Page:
Will Web3 cultivate individualism?
Interoperability might be one of the most boring sounding words I know. It used to make me think of dumb, unconnected systems that are unable to communicate with one another. About protocols and data compatibility. About databases that are unable to communicate. Things that don’t exactly excite.
Today I realized that I was wrong. It’s not just a technology term. Above all, it’s a human word.
First of all, because our inability to link our systems in ways that they can interact properly, has to do with culture, with pride, competitiveness, distrust, inefficiency and a lot of other highly human characteristics. Second because many of our biggest current problems have in fact to do with lack of human interoperability: with the inability or even unwillingness to listen with an open mind, communicate and reach a mutual understanding:
1. Polarization: there’s this huge, and growing disconnect between people who seem unable to listen to each other anymore. A lot of people blame Web2 (which is what the cool kids are calling social media now) and its filter bubble for the increase of this problem.
2. A Gzero world: Ian Bremmer talks and writes about the growing “Gzero” power vacuum in international politics where no country or group of countries has the political and economic leverage to drive an international agenda or provide global public goods. Now that’s a problem, seeing that we’re facing many challenges like climate change and migration that don’t stop at country borders and require the interoperability of nations.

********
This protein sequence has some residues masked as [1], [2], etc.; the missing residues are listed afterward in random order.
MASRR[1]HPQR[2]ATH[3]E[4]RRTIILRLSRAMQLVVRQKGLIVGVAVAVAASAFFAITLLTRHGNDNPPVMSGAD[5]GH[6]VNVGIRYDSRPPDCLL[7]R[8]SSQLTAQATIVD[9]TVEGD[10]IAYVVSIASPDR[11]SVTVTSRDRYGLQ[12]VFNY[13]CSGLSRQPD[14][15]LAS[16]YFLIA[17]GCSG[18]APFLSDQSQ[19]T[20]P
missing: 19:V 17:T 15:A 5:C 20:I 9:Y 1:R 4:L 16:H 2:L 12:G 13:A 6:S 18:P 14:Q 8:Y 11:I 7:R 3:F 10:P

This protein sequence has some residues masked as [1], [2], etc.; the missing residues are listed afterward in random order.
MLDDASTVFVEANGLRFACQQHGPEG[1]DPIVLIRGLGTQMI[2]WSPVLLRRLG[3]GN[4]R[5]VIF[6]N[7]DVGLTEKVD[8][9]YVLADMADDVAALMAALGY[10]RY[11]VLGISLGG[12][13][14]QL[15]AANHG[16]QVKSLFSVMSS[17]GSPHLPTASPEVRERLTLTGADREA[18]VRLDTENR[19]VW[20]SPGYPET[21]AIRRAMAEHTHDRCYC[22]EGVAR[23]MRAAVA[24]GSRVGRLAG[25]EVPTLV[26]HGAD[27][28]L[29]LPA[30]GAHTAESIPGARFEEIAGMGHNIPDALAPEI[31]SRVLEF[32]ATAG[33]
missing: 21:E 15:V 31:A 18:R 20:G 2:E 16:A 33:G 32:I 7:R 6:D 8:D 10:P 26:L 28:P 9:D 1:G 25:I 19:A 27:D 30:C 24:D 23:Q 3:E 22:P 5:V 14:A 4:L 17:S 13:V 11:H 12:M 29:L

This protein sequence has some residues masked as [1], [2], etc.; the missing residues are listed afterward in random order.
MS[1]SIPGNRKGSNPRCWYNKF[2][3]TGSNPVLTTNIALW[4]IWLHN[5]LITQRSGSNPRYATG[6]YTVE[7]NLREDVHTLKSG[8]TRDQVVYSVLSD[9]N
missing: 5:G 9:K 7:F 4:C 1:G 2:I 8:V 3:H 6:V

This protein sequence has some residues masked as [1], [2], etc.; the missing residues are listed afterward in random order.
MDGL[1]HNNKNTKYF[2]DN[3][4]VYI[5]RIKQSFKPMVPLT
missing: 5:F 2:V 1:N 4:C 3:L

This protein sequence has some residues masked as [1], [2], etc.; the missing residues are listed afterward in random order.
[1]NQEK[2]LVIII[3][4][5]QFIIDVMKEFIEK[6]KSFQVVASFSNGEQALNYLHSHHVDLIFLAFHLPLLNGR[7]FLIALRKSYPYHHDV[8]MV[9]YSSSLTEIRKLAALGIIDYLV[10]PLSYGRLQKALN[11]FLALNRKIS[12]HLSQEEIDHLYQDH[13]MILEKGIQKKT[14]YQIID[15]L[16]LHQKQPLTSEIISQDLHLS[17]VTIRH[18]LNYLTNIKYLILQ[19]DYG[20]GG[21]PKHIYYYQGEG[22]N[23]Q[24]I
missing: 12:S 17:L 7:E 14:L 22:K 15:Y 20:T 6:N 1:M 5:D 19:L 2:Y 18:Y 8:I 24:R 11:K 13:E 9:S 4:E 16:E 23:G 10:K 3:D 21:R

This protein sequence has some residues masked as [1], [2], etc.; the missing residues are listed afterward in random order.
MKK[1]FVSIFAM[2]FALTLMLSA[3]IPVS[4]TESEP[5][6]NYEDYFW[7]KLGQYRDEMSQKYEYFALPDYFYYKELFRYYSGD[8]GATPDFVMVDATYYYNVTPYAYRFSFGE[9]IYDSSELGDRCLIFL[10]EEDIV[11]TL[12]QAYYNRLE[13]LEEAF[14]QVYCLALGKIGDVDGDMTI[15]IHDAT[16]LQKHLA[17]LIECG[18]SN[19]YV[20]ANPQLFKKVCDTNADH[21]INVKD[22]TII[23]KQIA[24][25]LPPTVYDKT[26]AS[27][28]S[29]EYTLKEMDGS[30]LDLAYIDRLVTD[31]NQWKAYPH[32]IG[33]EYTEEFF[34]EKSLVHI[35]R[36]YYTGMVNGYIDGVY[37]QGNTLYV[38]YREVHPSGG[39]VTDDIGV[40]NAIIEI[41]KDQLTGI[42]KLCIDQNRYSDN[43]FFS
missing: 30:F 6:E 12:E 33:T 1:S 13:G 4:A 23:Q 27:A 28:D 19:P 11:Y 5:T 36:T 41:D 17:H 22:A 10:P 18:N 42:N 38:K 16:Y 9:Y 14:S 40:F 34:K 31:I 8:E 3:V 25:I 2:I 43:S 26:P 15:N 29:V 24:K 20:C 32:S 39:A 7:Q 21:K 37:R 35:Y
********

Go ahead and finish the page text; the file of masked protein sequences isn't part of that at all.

A world that is not interoperable doesn’t function
Web3 is supposed to solve some of these problems: in a decentralized web, where people own their own data, Big Tech companies won’t be able to trace us anymore. Therefore they won’t be able to use our data in ways that work against us. Result: bye bye polarization.
The thing is that we’re still building Web3 - it’s why so many people are saying so many different things about it - and that it could still go in any direction. The fact that companies like Facebook are investigating how they can use it too, doesn’t’ give me a lot of confidence.
Systems will atrophy and die if their natural flow is obstructed.
Also, a lot of the metaverse platforms are currently not interoperable. If you buy a sword in Roblox, you can’t use that in Horizon. And as long as users can’t take their stuff with them from one “place” in the metaverse to another then it will never be a fully functioning place. I’ve referred quite a few times in this newsletter to Adrian Bejan’s Constructal Law: that “systems will atrophy and die if their natural flow is obstructed”.
Well that same dynamic applies to the flow of data and possessions online. To compare: that flow of property happens a lot more freely IRL. You can take pretty much anything - except illegal things like drugs or disease carrying animals as Johnny Depp and Amber Heard learned the hard way in Australia (their apology clip to Australia has got to be one of the cringiest and funniest forms of footage on the interwebs) - with you anywhere in the world. That will become a lot harder if we go to Mars, but that’s a problem for later.
Even Mark Zuckerberg put a lot of emphasis on the fact that Meta’s metaverse wants to achieve interoperability and that’s saying a lot coming from such a closed medium. It is why Meta will be looking into Web3, because decentralized metaverses, where users own their identity and data (through SSI or a cryptowallet), should allow people to take their belongings from one metaverse platform to another.
More individuality, not less
The ownership economy